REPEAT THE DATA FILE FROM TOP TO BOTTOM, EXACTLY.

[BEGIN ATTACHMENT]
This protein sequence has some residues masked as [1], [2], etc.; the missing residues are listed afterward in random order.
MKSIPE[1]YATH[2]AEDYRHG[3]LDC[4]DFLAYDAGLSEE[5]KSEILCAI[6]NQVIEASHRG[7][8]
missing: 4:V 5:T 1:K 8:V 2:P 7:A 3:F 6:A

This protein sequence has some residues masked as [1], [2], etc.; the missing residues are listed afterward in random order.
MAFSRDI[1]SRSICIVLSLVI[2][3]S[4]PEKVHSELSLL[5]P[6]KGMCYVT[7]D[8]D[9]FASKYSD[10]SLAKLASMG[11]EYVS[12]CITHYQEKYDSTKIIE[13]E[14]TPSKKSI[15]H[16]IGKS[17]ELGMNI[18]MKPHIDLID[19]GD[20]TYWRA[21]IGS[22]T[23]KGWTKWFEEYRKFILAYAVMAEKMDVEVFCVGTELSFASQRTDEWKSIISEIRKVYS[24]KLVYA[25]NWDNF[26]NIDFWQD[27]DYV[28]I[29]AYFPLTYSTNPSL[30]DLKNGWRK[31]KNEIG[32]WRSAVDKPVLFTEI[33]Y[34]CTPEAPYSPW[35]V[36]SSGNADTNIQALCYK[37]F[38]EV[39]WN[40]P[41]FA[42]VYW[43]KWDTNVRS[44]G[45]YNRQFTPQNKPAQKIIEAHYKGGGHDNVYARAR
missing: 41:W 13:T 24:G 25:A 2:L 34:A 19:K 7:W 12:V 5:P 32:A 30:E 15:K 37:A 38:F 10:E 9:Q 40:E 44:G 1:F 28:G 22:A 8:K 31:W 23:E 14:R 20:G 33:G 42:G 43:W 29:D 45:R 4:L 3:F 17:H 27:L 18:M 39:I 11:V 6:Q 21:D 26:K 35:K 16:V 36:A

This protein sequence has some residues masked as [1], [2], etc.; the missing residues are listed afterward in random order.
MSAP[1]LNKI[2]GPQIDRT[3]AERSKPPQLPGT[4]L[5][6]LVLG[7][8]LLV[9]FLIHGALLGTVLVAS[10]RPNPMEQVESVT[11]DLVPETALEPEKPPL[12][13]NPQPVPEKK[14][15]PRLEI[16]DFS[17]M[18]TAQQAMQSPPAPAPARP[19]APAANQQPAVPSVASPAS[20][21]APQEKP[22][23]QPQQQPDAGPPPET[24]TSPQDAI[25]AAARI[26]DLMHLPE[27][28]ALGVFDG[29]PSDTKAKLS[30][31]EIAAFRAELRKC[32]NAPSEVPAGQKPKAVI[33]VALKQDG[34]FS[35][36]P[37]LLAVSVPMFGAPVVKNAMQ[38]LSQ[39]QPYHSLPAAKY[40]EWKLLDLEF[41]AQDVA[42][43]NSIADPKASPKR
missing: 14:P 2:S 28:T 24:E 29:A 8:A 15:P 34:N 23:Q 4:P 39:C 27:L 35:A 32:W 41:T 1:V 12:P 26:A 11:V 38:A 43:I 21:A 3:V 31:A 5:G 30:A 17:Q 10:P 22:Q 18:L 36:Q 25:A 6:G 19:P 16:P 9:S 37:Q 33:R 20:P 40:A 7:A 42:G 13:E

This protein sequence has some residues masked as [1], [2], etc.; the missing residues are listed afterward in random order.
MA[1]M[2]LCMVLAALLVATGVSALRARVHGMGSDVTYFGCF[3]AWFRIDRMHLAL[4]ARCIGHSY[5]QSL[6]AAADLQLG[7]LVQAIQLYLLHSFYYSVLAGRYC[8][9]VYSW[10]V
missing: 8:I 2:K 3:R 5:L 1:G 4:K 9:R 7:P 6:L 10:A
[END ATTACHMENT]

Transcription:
This protein sequence has some residues masked as [1], [2], etc.; the missing residues are listed afterward in random order.
MKSIPE[1]YATH[2]AEDYRHG[3]LDC[4]DFLAYDAGLSEE[5]KSEILCAI[6]NQVIEASHRG[7][8]
missing: 4:V 5:T 1:K 8:V 2:P 7:A 3:F 6:A

This protein sequence has some residues masked as [1], [2], etc.; the missing residues are listed afterward in random order.
MAFSRDI[1]SRSICIVLSLVI[2][3]S[4]PEKVHSELSLL[5]P[6]KGMCYVT[7]D[8]D[9]FASKYSD[10]SLAKLASMG[11]EYVS[12]CITHYQEKYDSTKIIE[13]E[14]TPSKKSI[15]H[16]IGKS[17]ELGMNI[18]MKPHIDLID[19]GD[20]TYWRA[21]IGS[22]T[23]KGWTKWFEEYRKFILAYAVMAEKMDVEVFCVGTELSFASQRTDEWKSIISEIRKVYS[24]KLVYA[25]NWDNF[26]NIDFWQD[27]DYV[28]I[29]AYFPLTYSTNPSL[30]DLKNGWRK[31]KNEIG[32]WRSAVDKPVLFTEI[33]Y[34]CTPEAPYSPW[35]V[36]SSGNADTNIQALCYK[37]F[38]EV[39]WN[40]P[41]FA[42]VYW[43]KWDTNVRS[44]G[45]YNRQFTPQNKPAQKIIEAHYKGGGHDNVYARAR
missing: 41:W 13:T 24:G 25:A 2:L 34:A 19:K 7:W 12:V 5:P 32:A 30:E 15:K 37:A 38:F 10:E 9:Q 40:E 44:G 1:F 28:G 22:A 8:K 31:W 23:E 14:R 20:G 33:G 42:G 43:W 29:D 45:R 4:L 3:F 17:H 27:L 18:M 39:I 11:V 6:Q 21:D 26:K 35:K 16:V 36:A

This protein sequence has some residues masked as [1], [2], etc.; the missing residues are listed afterward in random order.
MSAP[1]LNKI[2]GPQIDRT[3]AERSKPPQLPGT[4]L[5][6]LVLG[7][8]LLV[9]FLIHGALLGTVLVAS[10]RPNPMEQVESVT[11]DLVPETALEPEKPPL[12][13]NPQPVPEKK[14][15]PRLEI[16]DFS[17]M[18]TAQQAMQSPPAPAPARP[19]APAANQQPAVPSVASPAS[20][21]APQEKP[22][23]QPQQQPDAGPPPET[24]TSPQDAI[25]AAARI[26]DLMHLPE[27][28]ALGVFDG[29]PSDTKAKLS[30][31]EIAAFRAELRKC[32]NAPSEVPAGQKPKAVI[33]VALKQDG[34]FS[35][36]P[37]LLAVSVPMFGAPVVKNAMQ[38]LSQ[39]QPYHSLPAAKY[40]EWKLLDLEF[41]AQDVA[42][43]NSIADPKASPKR
missing: 14:P 2:S 28:T 24:E 29:A 8:A 15:P 34:N 23:Q 4:P 39:C 27:L 35:A 32:W 41:T 1:V 12:P 26:A 11:V 38:A 43:I 21:A 3:V 31:A 5:G 30:A 17:Q 10:P 22:Q 18:L 36:Q 25:A 6:G 19:P 16:P 9:S 37:Q 33:R 20:P 40:A 7:A 42:G 13:E

This protein sequence has some residues masked as [1], [2], etc.; the missing residues are listed afterward in random order.
MA[1]M[2]LCMVLAALLVATGVSALRARVHGMGSDVTYFGCF[3]AWFRIDRMHLAL[4]ARCIGHSY[5]QSL[6]AAADLQLG[7]LVQAIQLYLLHSFYYSVLAGRYC[8][9]VYSW[10]V
missing: 8:I 2:K 3:R 5:L 1:G 4:K 9:R 7:P 6:L 10:A